This book brings together a selection of the best papers from the sixteenth edition of the Forum on specification and Design Languages Conference (FDL), which was held in September 2013 in Paris, France. FDL is a well-established international forum devoted to dissemination of research results, practical experiences and new ideas in the application of specification, design and verification languages to the design, modeling and verification of integrated circuits, complex hardware/software embedded systems and mixed-technology systems.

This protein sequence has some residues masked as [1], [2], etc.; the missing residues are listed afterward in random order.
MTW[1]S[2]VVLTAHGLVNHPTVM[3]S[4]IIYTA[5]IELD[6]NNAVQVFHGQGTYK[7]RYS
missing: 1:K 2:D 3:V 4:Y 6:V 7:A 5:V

Synthetic biology is a new field in which engineers, biologists, and chemists are working together to transform genetic engineering into an advanced engineering discipline, one in which the design and construction of novel genetic circuits are made possible through the application of engineering principles. This dissertation explores two engineering strategies to address the challenges of working with genetic technology, namely the development of standards for describing genetic components and circuits at separate yet connected levels of detail and the use of Genetic Design Automation (GDA) software tools to simplify and speed up the process of optimally designing genetic circuits. Its contributions to the field of synthetic biology include (1) a proposal for the next version of the Synthetic Biology Open Language (SBOL), an existing standard for specifying and exchanging genetic designs electronically, and (2) a GDA work ow that enables users of the software tool iBioSim to create an abstract functional specication, automatically select genetic components that satisfy the specication from a design library, and compose the selected components into a standardized genetic circuit design for subsequent analysis and physical construction. Ultimately, this dissertation demonstrates how existing techniques and concepts from electrical and computer engineering can be adapted to overcome the challenges of genetic design and is an example of what is possible when working with publicly available standards for genetic design.